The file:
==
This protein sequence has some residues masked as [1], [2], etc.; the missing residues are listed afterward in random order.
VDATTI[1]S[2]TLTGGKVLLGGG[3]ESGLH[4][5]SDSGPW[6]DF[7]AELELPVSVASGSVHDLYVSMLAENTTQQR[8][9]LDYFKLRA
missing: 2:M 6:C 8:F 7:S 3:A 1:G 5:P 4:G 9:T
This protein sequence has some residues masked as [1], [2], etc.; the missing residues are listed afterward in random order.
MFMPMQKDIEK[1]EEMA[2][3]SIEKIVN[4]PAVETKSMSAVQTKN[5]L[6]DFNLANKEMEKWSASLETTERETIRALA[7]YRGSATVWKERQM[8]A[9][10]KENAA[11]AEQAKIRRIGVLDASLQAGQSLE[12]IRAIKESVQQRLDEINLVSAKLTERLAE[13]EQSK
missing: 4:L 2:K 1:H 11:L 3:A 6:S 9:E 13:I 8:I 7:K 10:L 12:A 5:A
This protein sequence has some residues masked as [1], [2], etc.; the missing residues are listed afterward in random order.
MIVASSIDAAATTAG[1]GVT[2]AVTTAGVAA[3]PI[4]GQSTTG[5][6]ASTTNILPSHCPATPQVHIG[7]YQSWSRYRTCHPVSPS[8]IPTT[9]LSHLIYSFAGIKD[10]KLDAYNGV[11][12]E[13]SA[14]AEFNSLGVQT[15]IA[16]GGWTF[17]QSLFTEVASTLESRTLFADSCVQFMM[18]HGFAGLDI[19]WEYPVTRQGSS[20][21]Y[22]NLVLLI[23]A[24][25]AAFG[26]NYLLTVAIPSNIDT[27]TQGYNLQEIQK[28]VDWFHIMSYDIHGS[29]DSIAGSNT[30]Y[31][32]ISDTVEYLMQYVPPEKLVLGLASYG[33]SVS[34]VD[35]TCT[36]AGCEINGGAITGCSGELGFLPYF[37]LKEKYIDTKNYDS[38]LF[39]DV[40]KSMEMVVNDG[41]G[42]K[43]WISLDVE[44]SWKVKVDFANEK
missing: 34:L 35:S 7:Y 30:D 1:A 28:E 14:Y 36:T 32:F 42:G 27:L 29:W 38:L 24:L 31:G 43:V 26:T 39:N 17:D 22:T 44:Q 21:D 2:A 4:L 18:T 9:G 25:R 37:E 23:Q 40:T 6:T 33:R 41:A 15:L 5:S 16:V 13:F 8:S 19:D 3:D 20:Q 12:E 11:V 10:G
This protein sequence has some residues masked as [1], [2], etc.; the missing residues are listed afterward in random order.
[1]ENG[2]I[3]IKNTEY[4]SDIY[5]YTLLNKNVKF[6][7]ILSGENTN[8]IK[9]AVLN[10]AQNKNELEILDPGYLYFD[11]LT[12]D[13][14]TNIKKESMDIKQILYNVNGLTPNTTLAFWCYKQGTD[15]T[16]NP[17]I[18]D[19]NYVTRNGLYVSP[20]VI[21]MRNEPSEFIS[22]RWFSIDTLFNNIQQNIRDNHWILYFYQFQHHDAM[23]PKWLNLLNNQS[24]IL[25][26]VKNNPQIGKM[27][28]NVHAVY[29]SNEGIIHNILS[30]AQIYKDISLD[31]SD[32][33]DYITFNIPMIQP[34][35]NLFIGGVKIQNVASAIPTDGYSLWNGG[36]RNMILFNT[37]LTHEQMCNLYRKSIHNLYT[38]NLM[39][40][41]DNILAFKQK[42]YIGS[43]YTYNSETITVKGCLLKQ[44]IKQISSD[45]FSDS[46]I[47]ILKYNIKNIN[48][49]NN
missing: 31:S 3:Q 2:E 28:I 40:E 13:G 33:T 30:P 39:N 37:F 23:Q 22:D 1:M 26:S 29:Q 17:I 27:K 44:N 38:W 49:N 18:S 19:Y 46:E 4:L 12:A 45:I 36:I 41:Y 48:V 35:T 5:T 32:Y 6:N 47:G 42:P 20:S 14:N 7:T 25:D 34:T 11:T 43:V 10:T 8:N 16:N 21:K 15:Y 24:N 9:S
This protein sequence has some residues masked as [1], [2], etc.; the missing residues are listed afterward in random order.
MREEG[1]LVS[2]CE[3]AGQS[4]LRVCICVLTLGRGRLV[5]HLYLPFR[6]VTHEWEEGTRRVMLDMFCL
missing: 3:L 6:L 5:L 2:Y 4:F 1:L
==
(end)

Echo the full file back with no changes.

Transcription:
This protein sequence has some residues masked as [1], [2], etc.; the missing residues are listed afterward in random order.
VDATTI[1]S[2]TLTGGKVLLGGG[3]ESGLH[4][5]SDSGPW[6]DF[7]AELELPVSVASGSVHDLYVSMLAENTTQQR[8][9]LDYFKLRA
missing: 2:M 6:C 8:F 7:S 3:A 1:G 5:P 4:G 9:T
This protein sequence has some residues masked as [1], [2], etc.; the missing residues are listed afterward in random order.
MFMPMQKDIEK[1]EEMA[2][3]SIEKIVN[4]PAVETKSMSAVQTKN[5]L[6]DFNLANKEMEKWSASLETTERETIRALA[7]YRGSATVWKERQM[8]A[9][10]KENAA[11]AEQAKIRRIGVLDASLQAGQSLE[12]IRAIKESVQQRLDEINLVSAKLTERLAE[13]EQSK
missing: 4:L 2:K 1:H 11:L 3:A 6:S 9:E 13:I 8:I 7:K 10:L 12:A 5:A
This protein sequence has some residues masked as [1], [2], etc.; the missing residues are listed afterward in random order.
MIVASSIDAAATTAG[1]GVT[2]AVTTAGVAA[3]PI[4]GQSTTG[5][6]ASTTNILPSHCPATPQVHIG[7]YQSWSRYRTCHPVSPS[8]IPTT[9]LSHLIYSFAGIKD[10]KLDAYNGV[11][12]E[13]SA[14]AEFNSLGVQT[15]IA[16]GGWTF[17]QSLFTEVASTLESRTLFADSCVQFMM[18]HGFAGLDI[19]WEYPVTRQGSS[20][21]Y[22]NLVLLI[23]A[24][25]AAFG[26]NYLLTVAIPSNIDT[27]TQGYNLQEIQK[28]VDWFHIMSYDIHGS[29]DSIAGSNT[30]Y[31][32]ISDTVEYLMQYVPPEKLVLGLASYG[33]SVS[34]VD[35]TCT[36]AGCEINGGAITGCSGELGFLPYF[37]LKEKYIDTKNYDS[38]LF[39]DV[40]KSMEMVVNDG[41]G[42]K[43]WISLDVE[44]SWKVKVDFANEK
missing: 34:L 35:S 7:Y 30:D 1:A 28:E 14:Y 36:T 32:F 42:G 27:L 29:W 38:L 24:L 31:G 43:V 26:T 39:N 17:D 22:T 44:Q 21:D 2:A 4:L 18:T 9:G 25:R 37:E 23:Q 40:T 6:T 33:R 41:A 15:L 5:S 16:V 13:F 8:S 19:D 3:D 20:Q 12:E 11:V 10:G
This protein sequence has some residues masked as [1], [2], etc.; the missing residues are listed afterward in random order.
[1]ENG[2]I[3]IKNTEY[4]SDIY[5]YTLLNKNVKF[6][7]ILSGENTN[8]IK[9]AVLN[10]AQNKNELEILDPGYLYFD[11]LT[12]D[13][14]TNIKKESMDIKQILYNVNGLTPNTTLAFWCYKQGTD[15]T[16]NP[17]I[18]D[19]NYVTRNGLYVSP[20]VI[21]MRNEPSEFIS[22]RWFSIDTLFNNIQQNIRDNHWILYFYQFQHHDAM[23]PKWLNLLNNQS[24]IL[25][26]VKNNPQIGKM[27][28]NVHAVY[29]SNEGIIHNILS[30]AQIYKDISLD[31]SD[32][33]DYITFNIPMIQP[34][35]NLFIGGVKIQNVASAIPTDGYSLWNGG[36]RNMILFNT[37]LTHEQMCNLYRKSIHNLYT[38]NLM[39][40][41]DNILAFKQK[42]YIGS[43]YTYNSETITVKGCLLKQ[44]IKQISSD[45]FSDS[46]I[47]ILKYNIKNIN[48][49]NN
missing: 31:S 3:Q 2:E 28:I 40:E 13:G 33:T 30:P 39:N 37:F 23:Q 22:D 1:M 26:S 29:Q 17:I 27:K 44:N 38:W 49:N 18:S 19:Y 46:E 4:L 12:A 45:I 36:I 41:Y 48:V 35:T 5:T 32:Y 6:N 47:G 42:P 20:S 14:N 7:T 25:D 34:T 11:T 43:V 10:T 8:N 16:N 21:K 15:Y 24:N 9:S
This protein sequence has some residues masked as [1], [2], etc.; the missing residues are listed afterward in random order.
MREEG[1]LVS[2]CE[3]AGQS[4]LRVCICVLTLGRGRLV[5]HLYLPFR[6]VTHEWEEGTRRVMLDMFCL
missing: 3:L 6:L 5:L 2:Y 4:F 1:L